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Re: Canon Mirrorless Information [CR1]
« Reply #57 on: July 03, 2012, 02:56:43 PM »
Quote
I repeat: the Canon mirrorless will be a "prosumer" camera, overlapping (and likely eating into) the high end of the PowerShot line and the Rebel line. It won't ever compete with the 5- or 1-series, nor will it compete with the ELPH series. It can't -- by the very nature of the design, it's got all those compromises that prevent it from ever being as good as an SLR, and

I couldn't disagree more - ALL cameras will eventually be mirrorless, including 5- or 1- series equivalents. Mirrorless cameras with EVF have many potential advantages.  Increased fps, weight, reliability, etc.  EVFs [with current AF technology] aren't quite there yet, but I can certainly see the day when they replace OVF - the ability to zoom and control brightness alone should settle the issue. How nice would it be to be able shoot your 85 1.2 wide open in a dark room and be able to confidently manual focus on someones nose!! How many times have people complained that they love the results of the 65 mp-e, but the viewfinder is dark and DOF is shallow making focusing difficult.  If you can get the zoom functionality of live view with brightness control in an eye level viewfinder - that'd be the end of OVF.

Sure, and someday we'll all have flying cars.

Electronic viewfinders have a looooooooooooooong way to go before they can be a suitable replacement for a good SLR viewfinder. The resolution will have to get into the several-megapickle range at the least, and we can't cram that much into the LCD on the back. And then there's the lag...basically, the refresh and response rate will have to be in the 100 Hz range or better, and now we're into crazy talk with today's technology even on a large computer display, let alone something miniaturized to the size of an eye-level viewfinder. The computers can't push that many pixels around that fast, for starters. And now you want to add light amplification into the mix? With active noise reduction, I presume?

Yeah, right. Don't hold your breath.

In the mean time, the optical viewfinder works brilliantly for what it's designed to do, and the LCD with quick view satisfies the needs of virtually all of the remaining cases. Those few remaining cases involve available-light photography of black cats at the bottom of a coal mine, and pardon me if I can't be bothered to worried about the people trying to use a camera like that.

Again, the problem that mirrorless solves is size and weight. If you're doing the types of photography today where a real viewfinder is the right tool for the job, you probably don't care much about size or weight.

b&


Oh yeah of little faith - it's coming. The flipping mirror is the ancient technology that will go! The electronic viewfinder doesn't have to be anywhere near as good [resolution, noise, etc] as you suggest - as long as you can verify composition and focus - all good.  And it will only get better.

I think the Olympus OM-D is the future.  I'd bet a nickel that if Canon took the 5D and replaced the the mirror with a good eye level EVF - wouldn't have to be huge or spectacular, but bumped up the fps by 50% - they'd have some takers! Remember also - the human eye doesn't have a great refresh rate!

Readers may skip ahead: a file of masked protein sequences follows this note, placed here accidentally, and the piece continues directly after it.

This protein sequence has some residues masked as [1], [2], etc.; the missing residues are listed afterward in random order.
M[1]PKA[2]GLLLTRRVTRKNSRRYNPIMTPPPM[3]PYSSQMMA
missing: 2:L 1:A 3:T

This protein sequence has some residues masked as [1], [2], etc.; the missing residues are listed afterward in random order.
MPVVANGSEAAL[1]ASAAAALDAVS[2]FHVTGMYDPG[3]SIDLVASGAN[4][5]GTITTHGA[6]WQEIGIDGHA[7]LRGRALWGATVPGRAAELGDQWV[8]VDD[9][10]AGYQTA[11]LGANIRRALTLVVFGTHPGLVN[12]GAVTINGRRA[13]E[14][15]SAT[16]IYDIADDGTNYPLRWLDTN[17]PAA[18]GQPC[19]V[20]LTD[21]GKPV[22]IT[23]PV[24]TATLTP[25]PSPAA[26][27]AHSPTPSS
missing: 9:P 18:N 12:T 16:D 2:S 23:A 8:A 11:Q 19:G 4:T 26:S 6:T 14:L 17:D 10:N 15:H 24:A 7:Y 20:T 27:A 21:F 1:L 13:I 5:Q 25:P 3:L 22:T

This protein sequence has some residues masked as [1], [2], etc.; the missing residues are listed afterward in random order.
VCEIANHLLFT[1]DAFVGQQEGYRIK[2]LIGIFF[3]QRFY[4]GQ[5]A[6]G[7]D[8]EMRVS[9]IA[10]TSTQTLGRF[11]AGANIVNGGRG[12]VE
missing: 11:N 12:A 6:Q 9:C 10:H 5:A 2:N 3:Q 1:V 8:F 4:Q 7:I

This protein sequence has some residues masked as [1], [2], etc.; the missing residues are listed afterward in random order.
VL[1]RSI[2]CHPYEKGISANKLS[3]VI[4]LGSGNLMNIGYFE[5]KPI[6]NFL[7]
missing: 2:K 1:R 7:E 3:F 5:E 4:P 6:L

« Last Edit: July 03, 2012, 03:08:49 PM by pharp »

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Re: Canon Mirrorless Information [CR1]
« Reply #57 on: July 03, 2012, 02:56:43 PM »

c.d.embrey

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Re: Canon Mirrorless Information [CR1]
« Reply #58 on: July 03, 2012, 02:57:11 PM »
Not many people would buy a rangefinder or hybrid.

Obviously many would buy a mirrorless camera though right? Afterall, Isnt this what the threads about?

You are the one who brougth-up the Leica rangefinder cameras ... not me :) I was just trying to get the tread back-on-track :)  :)

AvTvM

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Re: Canon Mirrorless Information [CR1]
« Reply #59 on: July 03, 2012, 03:05:11 PM »
...
Again, the problem that mirrorless solves is size and weight. If you're doing the types of photography today where a real viewfinder is the right tool for the job, you probably don't care much about size or weight.

Oh yeah of little faith - it's coming. The flipping mirror is the ancient technology that will go! The electronic viewfinder doesn't have to be anywhere near as good [resolution, noise, etc] as you suggest - as long as you can verify composition and focus - all good.  And it will only get better.

Exactly. "Mirrorless" means: finally all-digital, all-electronic cameras. 100% mechanics free ... mechanical shutters will go soon as well. That means less noise and less vibration on top of less size & weight.

Mirrorless is the concept that brings an end to the early days of photography - based on optical components, mechanical components and chemistry. n-degrees of digital freedom from capture to picture. oh yes, baby! :-)

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Re: Canon Mirrorless Information [CR1]
« Reply #59 on: July 03, 2012, 03:05:11 PM »